Daily Nolan

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Le Clos d’Elle is in Murka, y’all!

Wine wine wine!!!

As you know, we found an importer this year in Cleveland, allowing us finally (and legally!) to sell our wine, Le Clos d’Elle, in the United States! For the moment, we are offering three wines: the Rosé, a blend of Cinsault and Shiraz, and the straight Syrah. All are excellent. You can buy online through the link below! 🙂

Le Clos d’Elle: Vin de Pays d’Oc

Phillipines Independence Day

Two years ago today, I was working as a glassblower on the Solstice in the Mediterranean; it was Phillipines Independence Day, and since something like 20 percent of the crew is Filipino, the ship had closed off one of the guest lounges, Sky Lounge on Deck 14, for an after hours party. I put on my skinny jeans and heels and went up to have a look. At one point, I was sitting by the wall watching the dancing when a boy sat next to me. I paid not the slightest attention.

As I’ve said before, there’s a nine-to-one male to female gender ratio among the crew of cruise ships, so you learn quickly that, to avoid being misunderstood, it’s best not to throw out misconstrued signs of interest. I’ve seriously had men on cruise ships get angry at me and tell me off for “sending mixed signals” when, after saying hello and smiling every day to certain coworkers I’d see frequently in crew areas, they found out I wasn’t at all interested. What I considered as being polite and greeting, they saw as me sending out “interested” signals. Making a joke, continuing to sit at a table after I was joined by a male crew member, and making a piece of glass as a thank you for my room cleaner all ultimately got interpreted wrongly, and there was anger and hurt feelings. There are people from a lot of different cultures and countries on board, and I think, too, that sometimes behavior just gets interpreted differently in different places.

And then remember, once all THAT drama goes down, you then have to CONTINUE to see the person multiple times every day, off work and on, for the remaining months of your contract. There is NO getting away. So to avoid this, I learned to be more careful about making eye contact, talking to, or being alone with male crew members on the ship, at least those that were outside my smaller Entertainment department. It worked fine if you kept people at arm’s length…unfortunate, in that you then got accused of being “cold” or “bitchy”, or “thinking you’re better”… but better than being accused of misleading people.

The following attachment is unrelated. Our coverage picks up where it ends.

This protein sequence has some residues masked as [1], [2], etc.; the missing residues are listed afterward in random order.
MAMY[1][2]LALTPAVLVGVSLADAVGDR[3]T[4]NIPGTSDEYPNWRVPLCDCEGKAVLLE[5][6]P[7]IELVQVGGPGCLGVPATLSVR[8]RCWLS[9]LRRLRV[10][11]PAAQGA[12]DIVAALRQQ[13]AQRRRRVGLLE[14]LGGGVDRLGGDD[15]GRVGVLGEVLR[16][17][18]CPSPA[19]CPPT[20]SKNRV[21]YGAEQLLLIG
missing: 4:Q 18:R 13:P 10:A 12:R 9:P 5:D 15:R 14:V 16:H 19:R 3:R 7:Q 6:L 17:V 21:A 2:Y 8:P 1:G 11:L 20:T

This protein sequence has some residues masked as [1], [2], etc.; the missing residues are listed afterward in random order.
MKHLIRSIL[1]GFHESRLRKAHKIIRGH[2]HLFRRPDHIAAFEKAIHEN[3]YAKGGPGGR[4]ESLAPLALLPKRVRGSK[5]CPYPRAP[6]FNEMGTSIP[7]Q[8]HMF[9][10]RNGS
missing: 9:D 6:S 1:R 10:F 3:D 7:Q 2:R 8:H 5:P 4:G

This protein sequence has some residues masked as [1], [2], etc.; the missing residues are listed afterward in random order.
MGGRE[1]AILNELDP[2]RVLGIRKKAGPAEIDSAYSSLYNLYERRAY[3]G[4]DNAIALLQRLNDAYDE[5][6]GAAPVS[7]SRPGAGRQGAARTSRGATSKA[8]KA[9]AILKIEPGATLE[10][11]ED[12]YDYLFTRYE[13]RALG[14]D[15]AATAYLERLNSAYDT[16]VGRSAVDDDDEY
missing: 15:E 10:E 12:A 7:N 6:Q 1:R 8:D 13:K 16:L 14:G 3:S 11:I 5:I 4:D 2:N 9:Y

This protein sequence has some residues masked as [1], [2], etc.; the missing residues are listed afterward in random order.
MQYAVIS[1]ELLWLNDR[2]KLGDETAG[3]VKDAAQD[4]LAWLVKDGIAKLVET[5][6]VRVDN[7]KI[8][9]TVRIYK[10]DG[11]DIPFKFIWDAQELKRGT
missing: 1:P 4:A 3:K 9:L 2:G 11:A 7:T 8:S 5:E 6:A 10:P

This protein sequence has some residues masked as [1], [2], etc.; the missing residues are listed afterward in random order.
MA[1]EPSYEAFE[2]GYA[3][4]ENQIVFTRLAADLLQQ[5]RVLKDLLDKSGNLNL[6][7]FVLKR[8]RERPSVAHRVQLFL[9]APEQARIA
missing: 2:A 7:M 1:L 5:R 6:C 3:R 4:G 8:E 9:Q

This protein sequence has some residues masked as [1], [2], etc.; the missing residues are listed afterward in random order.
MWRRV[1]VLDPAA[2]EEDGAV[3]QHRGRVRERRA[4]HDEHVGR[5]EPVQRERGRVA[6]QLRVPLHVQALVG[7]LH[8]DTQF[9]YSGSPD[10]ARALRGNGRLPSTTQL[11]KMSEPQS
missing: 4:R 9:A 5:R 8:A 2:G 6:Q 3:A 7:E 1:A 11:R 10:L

I did wind up talking to this guy, though, and found out he was on the cruise director’s staff, helping to lead activities on board. He went and got a couple of the weak crappy beers they were giving away for free, and we stood on the furniture to see over the crowd when they started doing traditional dancing. I barely looked at him, to be honest. I was tired, and grumpy…not in a party mood… and left fairly early, leaving him sitting with the beers unopened on the table. I asked my friend as we took the elevator down who he was.

“His name is Mathieu. He’s French,” she replied.

The ship photographer, a guy from Vancouver named Peter (though we called him Scorcese) apparently snapped a photo of us standing on the furniture. I don’t remember it being taken, but it stands as the only photo from the night I met the guy I was going to marry. 🙂

Kind of an anniversary! So happy Phillipines Independence Day to all of you! It’s been an incredible two years with the most wonderful man, and it’s crazy to think – it was a kind of nothing night, with just another person, and yet, looking at this photo, I didn’t even know that my life was about to irrevocably change.

I’m glad that I’m giving two thumbs up, though.

Hold On

I’m hitting that level of exhaustion I was told about.

Not because the baby is colicky or excessively grumpy…not any more than you’d expect from someone for whom the world is so new and confusing! But at this point it’s just been a while since I’ve enjoyed uninterrupted sleep…so that cumulation is resulting in a kind of zombie state…

Probably I just need an Alka Seltzer!

It’s not as bad as i thought it would be. The tiredness is tempered by compassion and gentleness towards the little unhappy creature who seems so bewildered by the hunger pains and the trumpeting sounds his nether regions are emitting. His bicycling legs and waving arms manage to be sweet even in the middle of his crying…and really, he’s easy enough at the moment to calm.

Crying (actually starts more like sniffing) triggers me to run through the checklist:

-Hungry? (Usually I can figure this one out by asking a second question – is he attempting to stuff his entire fist in his mouth?)

-Wet? (For example, this morning we managed to soak through pajamas, sheets, mattress…it’s too pitiful to make you mad. And the feeling once you get him dry and warm in clean pajamas, laying in his cushion and contentedly sucking his pacifier is enough to make you feel like a super hero.)

-Gassy? (This is the hardest one, since it’s going to come out when it does, and hurt him UNTIL it does, so you try different positions (on the belly, supported by your arm, massaging his tummy and pushing his knees to his chest seems to be the most effective position to pop those farts out. I feel like I’m wielding a weapon.)